With the “dog days” of summer behind us, I think it’s safe to say that on my local water there have been a lot of confused fish (and anglers, at times). On the system of channels and large basins fed by Saginaw Bay the water temperatures have ranged from 60 degrees to 83 degrees. That’s fairly common. However, fluctuations of ten degrees or more have happened within 24-48 hour periods. Both rain, north winds blowing cooler water in, and cooler temperatures are all factors. Typically, summer is the season where the weather is somewhat consistent and anglers can play the odds of where the fish are located and be successful. That’s not the case this year.
Anyone who has lived in Michigan or parts of the north can only tell what season it is by looking at the calendar rather than looking outside. With two years in a row of especially hard winters, it takes awhile for the ice to melt. In parts of the state, fish were on beds in May and in other parts, fish were still on their beds into July. Now, that’s not uncommon as bass don’t all spawn at once. However, when the majority of the fish are still on their beds in July, that says a lot.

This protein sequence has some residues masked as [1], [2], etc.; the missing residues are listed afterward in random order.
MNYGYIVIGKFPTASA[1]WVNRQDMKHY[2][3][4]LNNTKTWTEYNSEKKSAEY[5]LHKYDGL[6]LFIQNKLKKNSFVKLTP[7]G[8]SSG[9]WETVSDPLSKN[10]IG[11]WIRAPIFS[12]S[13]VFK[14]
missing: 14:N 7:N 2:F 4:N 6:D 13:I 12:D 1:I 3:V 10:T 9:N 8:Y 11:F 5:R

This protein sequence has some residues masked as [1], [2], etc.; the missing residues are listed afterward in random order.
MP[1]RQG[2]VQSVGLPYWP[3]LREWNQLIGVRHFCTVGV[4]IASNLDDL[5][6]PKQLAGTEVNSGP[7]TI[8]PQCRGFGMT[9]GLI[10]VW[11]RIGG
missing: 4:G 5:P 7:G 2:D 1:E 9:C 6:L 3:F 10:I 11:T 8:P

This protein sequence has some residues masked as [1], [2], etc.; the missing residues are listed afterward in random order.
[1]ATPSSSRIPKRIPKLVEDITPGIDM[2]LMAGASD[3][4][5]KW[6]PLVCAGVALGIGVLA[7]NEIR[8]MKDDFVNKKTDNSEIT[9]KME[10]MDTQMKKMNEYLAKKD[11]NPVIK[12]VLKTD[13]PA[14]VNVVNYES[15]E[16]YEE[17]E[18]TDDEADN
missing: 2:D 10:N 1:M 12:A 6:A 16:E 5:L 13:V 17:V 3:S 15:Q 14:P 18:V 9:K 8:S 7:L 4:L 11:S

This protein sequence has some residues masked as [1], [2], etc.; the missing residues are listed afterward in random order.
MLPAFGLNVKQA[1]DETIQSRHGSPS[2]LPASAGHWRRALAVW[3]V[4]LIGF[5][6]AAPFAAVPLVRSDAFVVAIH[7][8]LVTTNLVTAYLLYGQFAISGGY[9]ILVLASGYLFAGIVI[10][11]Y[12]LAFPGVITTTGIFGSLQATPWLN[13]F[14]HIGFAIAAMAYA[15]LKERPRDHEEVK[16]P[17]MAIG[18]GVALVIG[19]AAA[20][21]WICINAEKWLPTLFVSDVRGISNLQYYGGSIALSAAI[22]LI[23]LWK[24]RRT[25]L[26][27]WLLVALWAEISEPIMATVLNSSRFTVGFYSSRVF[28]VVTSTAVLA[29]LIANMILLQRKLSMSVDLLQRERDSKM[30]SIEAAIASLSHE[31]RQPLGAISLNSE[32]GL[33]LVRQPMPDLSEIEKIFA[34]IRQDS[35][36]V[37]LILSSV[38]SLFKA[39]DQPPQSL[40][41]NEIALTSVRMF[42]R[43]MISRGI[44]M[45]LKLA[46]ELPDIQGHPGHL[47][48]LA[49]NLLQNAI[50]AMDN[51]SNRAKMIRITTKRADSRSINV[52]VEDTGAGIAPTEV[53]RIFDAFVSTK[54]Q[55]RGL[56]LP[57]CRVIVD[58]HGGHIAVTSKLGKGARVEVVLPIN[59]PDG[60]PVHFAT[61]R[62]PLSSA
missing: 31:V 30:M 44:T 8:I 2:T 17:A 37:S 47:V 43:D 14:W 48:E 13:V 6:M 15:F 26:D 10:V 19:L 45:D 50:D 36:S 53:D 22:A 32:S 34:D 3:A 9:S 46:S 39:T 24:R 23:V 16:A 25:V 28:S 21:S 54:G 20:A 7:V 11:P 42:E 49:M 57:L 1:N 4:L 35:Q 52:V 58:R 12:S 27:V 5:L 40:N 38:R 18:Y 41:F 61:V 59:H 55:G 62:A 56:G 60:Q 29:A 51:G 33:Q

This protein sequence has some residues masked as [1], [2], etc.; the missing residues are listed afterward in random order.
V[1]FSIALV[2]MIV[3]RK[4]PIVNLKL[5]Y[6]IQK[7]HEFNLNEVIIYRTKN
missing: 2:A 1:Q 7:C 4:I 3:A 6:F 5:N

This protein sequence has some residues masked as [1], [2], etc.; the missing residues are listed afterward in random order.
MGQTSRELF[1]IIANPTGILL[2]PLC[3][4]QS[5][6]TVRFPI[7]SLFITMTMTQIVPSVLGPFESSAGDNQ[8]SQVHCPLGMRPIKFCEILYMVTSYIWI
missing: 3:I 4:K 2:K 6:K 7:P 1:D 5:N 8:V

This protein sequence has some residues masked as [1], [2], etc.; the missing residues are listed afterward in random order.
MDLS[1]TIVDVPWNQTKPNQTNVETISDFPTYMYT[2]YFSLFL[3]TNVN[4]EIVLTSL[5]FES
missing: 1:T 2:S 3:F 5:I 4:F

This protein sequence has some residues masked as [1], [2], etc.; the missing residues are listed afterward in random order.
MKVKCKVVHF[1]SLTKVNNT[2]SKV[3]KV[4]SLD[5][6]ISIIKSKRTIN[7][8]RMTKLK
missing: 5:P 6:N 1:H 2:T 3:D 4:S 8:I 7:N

If I have learned one thing from this summer, it is to keep an open mind and rule nothing out. I’ve learned to fish the immediate conditions, meaning, if the water is warm, the sky is clear, and there isn’t any wind, the bite is going to be tough so I’ll downsize and slow down. However, experience is thrown out the window when the water suddenly goes from 65 to 75 degrees and the warm front suddenly triggers the bite and they’re caught on everything and anything moving fast. That’s when the previous day’s conditions become just as important as present conditions. On days when I thought I could burn a crankbait or spinnerbait and get bites ended in fishing an unweighted finesse worm with success. And then there were the days when I couldn’t get a bite at all under prime conditions.
Days, weeks, and months as we’ve experienced can do one of two things; end in extreme frustration or make someone a better angler. A good friend of mine went almost two weeks without a bite and was getting frustrated beyond belief when I kept hauling in fish after fish. Learning when to “pull the plug” and trying something else is so important. Sometimes these changes were as minor as adding a stripe of chartreuse to a crank bait all the way up to changing from a fast-retrieved lipless crankbait to dead-sticking a worm. Adaptation is key in finding success under these conditions.